[Review] I Kissed Shara Wheeler by Casey McQuiston

Chloe Green is so close to winning. After her moms moved her from SoCal to Alabama for high school, she’s spent the past four years dodging gossipy classmates and a puritanical administration at Willowgrove Christian Academy. The thing that’s kept her going: winning valedictorian. Her only rival: prom queen Shara Wheeler, the principal’s perfect progeny.

But a month before graduation, Shara kisses Chloe and vanishes.

On a furious hunt for answers, Chloe discovers she’s not the only one Shara kissed. There’s also Smith, Shara’s longtime quarterback sweetheart, and Rory, Shara’s bad boy neighbor with a crush. The three have nothing in common except Shara and the annoyingly cryptic notes she left behind, but together they must untangle Shara’s trail of clues and find her. It’ll be worth it, if Chloe can drag Shara back before graduation to beat her fair-and-square.

Thrown into an unlikely alliance, chasing a ghost through parties, break-ins, puzzles, and secrets revealed on monogrammed stationery, Chloe starts to suspect there might be more to this small town than she thought. And maybe — probably not, but maybe — more to Shara, too.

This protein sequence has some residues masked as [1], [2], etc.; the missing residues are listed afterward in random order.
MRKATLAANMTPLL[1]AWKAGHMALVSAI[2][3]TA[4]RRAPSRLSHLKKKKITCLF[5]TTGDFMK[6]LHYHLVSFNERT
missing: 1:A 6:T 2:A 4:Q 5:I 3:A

Fierce, funny, and frank, Casey McQuiston’s I Kissed Shara Wheeler is about breaking the rules, getting messy, and finding love in unexpected places.

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Easter Egg Hunt

Hey hi, happy Easter Monday (if you celebrate) or just Monday (if you don’t)!

While going back through my blog archives for [secrets redacted 🤫], I found this tag I created for Bookending Spring two years ago and thought it might be fun and timely to revive. There are no small children in my life so I haven’t gone Easter egg hunting in a very long time; I kind of miss it.

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[Discussion] Why do we blog?

One scene in Fangirl (by Rainbow Rowell), which has stuck with me for multiple reasons, features Professor Piper asking the students in her Fiction Writing seminar why they write. Although the ensuing conversation is arguably somewhat cliched, it does provide great early insight into the characters — and, to get to the point of this post, I think the question bears thinking about, even in the real world.

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